162CHEMISTRY3. Isolated SystemIn an isolated system, there is no exchange ofenergy or matter between the system and thesurroundings [Fig. 6.2 (c)]. The presence ofreactants in a thermos flask or any other closedinsulated vessel is an example of an isolatedsystem.6.1.3 The State of the SystemThe system must be described in order to makeany useful calculations by specifyingquantitatively each of the properties such asits pressure (p), volume (V), and temperature(T ) as well as the composition of the system.We need to describe the system by specifyingit before and after the change. You would recallfrom your Physics course that the state of asystem in mechanics is completely specified ata given instant of time, by the position andvelocity of each mass point of the system. Inthermodynamics, a different and much simplerconcept of the state of a system is introduced.It does not need detailed knowledge of motionof each particle because, we deal with averagemeasurable properties of the system. We specifythe state of the system by state functions orstate variables.The state of a thermodynamic system isdescribed by its measurable or macroscopic(bulk) properties. We can describe the state ofa gas by quoting its pressure (p), volume (V),temperature (T ), amount (n) etc. Variables likep, V, T are called state variables or statefunctions because their values depend onlyon the state of the system and not on how it isreached. In order to completely define the stateof a system it is not necessary to define all theproperties of the system; as only a certainnumber of properties can be variedindependently. This number depends on thenature of the system. Once these minimumnumber of macroscopic properties are fixed,others automatically have definite values.The state of the surroundings can neverbe completely specified; fortunately it is notnecessary to do so.6.1.4 The Internal Energy as a StateFunctionWhen we talk about our chemical systemlosing or gaining energy, we need to introducea quantity which represents the total energyof the system. It may be chemical, electrical,mechanical or any other type of energy youmay think of, the sum of all these is the energyof the system. In thermodynamics, we call itthe internal energy, U of the system, which maychange, when heat passes into or out of the system, work is done on or by the system, matter enters or leaves the system.These systems are classified accordingly asyou have already studied in section 6.1.2.(a) WorkLet us first examine a change in internalenergy by doing work. We take a systemcontaining some quantity of water in a thermosflask or in an insulated beaker. This would notallow exchange of heat between the systemand surroundings through its boundary andwe call this type of system as adiabatic. Themanner in which the state of such a systemmay be changed will be called adiabaticprocess. Adiabatic process is a process inwhich there is no transfer of heat between thesystem and surroundings. Here, the wallseparating the system and the surroundingsis called the adiabatic wall (Fig 6.3).Let us bring the change in the internalenergy of the system by doing some work onFig. 6.3 An adiabatic system which does notpermit the transfer of heat through itsboundary.it. Let us call the initial state of the system asstate A and its temperature as TA. Let theinternal energy of the system in state A becalled UA. We can change the state of the systemin two different ways.2020-21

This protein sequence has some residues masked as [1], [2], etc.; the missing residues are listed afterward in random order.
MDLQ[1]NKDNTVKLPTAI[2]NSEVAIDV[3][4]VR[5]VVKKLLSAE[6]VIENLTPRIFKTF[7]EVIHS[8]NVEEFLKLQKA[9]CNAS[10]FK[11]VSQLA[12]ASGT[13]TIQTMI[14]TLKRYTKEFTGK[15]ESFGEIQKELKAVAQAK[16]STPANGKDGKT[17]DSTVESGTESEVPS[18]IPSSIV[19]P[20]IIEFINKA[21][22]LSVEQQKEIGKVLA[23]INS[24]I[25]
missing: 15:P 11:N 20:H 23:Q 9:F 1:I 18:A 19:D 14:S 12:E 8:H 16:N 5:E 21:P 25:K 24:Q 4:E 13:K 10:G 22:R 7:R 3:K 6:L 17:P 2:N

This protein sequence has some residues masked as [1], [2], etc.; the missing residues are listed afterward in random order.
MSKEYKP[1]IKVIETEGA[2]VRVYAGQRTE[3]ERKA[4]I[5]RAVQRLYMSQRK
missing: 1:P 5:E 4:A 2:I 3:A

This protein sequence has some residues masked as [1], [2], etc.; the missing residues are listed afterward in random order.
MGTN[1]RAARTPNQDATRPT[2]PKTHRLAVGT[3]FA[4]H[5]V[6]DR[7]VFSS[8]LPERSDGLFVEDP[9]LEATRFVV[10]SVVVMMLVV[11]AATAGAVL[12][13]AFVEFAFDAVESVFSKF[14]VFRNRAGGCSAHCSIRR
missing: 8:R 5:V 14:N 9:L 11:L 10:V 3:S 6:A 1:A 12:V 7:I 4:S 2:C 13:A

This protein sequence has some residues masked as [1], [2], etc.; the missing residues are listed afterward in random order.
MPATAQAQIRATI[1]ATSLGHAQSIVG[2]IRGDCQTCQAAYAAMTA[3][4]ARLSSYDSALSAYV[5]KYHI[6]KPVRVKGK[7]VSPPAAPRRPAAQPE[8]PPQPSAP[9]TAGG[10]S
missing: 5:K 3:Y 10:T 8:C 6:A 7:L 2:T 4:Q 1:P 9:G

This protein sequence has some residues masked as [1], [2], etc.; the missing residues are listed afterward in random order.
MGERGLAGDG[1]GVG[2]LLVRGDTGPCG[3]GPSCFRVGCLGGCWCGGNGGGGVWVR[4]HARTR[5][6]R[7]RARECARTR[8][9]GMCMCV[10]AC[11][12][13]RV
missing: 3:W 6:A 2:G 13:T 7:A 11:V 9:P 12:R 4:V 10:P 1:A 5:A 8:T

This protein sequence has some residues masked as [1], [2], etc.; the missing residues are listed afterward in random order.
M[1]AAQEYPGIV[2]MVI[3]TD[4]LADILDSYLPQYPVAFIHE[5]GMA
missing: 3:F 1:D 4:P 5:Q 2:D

THERMODYNAMICS163One way: We do some mechanical work, say1 kJ, by rotating a set of small paddles andthereby churning water. Let the new state becalled B state and its temperature, as TB. It isfound that T B T A and the change intemperature, T T B–TA. Let the internalenergy of the system in state B be UB and thechange in internal energy, U UB– UA.Second way: We now do an equal amount (i.e.,1kJ) electrical work with the help of animmersion rod and note down the temperaturechange. We find that the change in temperatureis same as in the earlier case, say, TB – TA.In fact, the experiments in the abovemanner were done by J. P. Joule between1840–50 and he was able to show that a givenamount of work done on the system, no matterhow it was done (irrespective of path) producedthe same change of state, as measured by thechange in the temperature of the system.So, it seems appropriate to define aquantity, the internal energy U, whose valueis characteristic of the state of a system,whereby the adiabatic work, wad required tobring about a change of state is equal to thedifference between the value of U in one stateand that in another state, U i.e., U U 2 U 1 w adTherefore, internal energy, U, of the systemis a state function.By conventions of IUPAC in chemicalthermodynamics. The positive sign expressesthat wad is positive when work is done on thesystem and the internal energy of systemincreases. Similarly, if the work is done by thesystem,wad will be negative because internalenergy of the system decreases.Can you name some other familiar statefunctions? Some of other familiar statefunctions are V, p, and T. For example, if webring a change in temperature of the systemfrom 25 C to 35 C, the change in temperatureis 35 C–25 C 10 C, whether we go straightup to 35 C or we cool the system for a fewdegrees, then take the system to the finaltemperature. Thus, T is a state function andthe change in temperature is independent of*the route taken. Volume of water in a pond,for example, is a state function, becausechange in volume of its water is independentof the route by which water is filled in thepond, either by rain or by tubewell or by both.(b) HeatWe can also change the internal energy of asystem by transfer of heat from thesurroundings to the system or vice-versawithout expenditure of work. This exchangeof energy, which is a result of temperaturedifference is called heat, q. Let us considerbringing about the same change in temperature(the same initial and final states as before insection 6.1.4 (a) by transfer of heat throughthermally conducting walls instead ofadiabatic walls (Fig. 6.4).Fig. 6.4A system which allows heat transferthrough its boundary.We take water at temperature, TA in acontainer having thermally conducting walls,say made up of copper and enclose it in a hugeheat reservoir at temperature, TB. The heatabsorbed by the system (water), q can bemeasured in terms of temperature difference ,TB – TA. In this case change in internal energy, U q, when no work is done at constantvolume.By conventions of IUPAC in chemicalthermodynamics. The q is positive, whenheat is transferred from the surroundings tothe system and the internal energy of thesystem increases and q is negative whenheat is transferred from system to thesurroundings resulting in decrease of theinternal energy of the system.Earlier negative sign was assigned when the work is done on the system and positive sign when the work is done by thesystem. This is still followed in physics books, although IUPAC has recommended the use of new sign convention.2020-21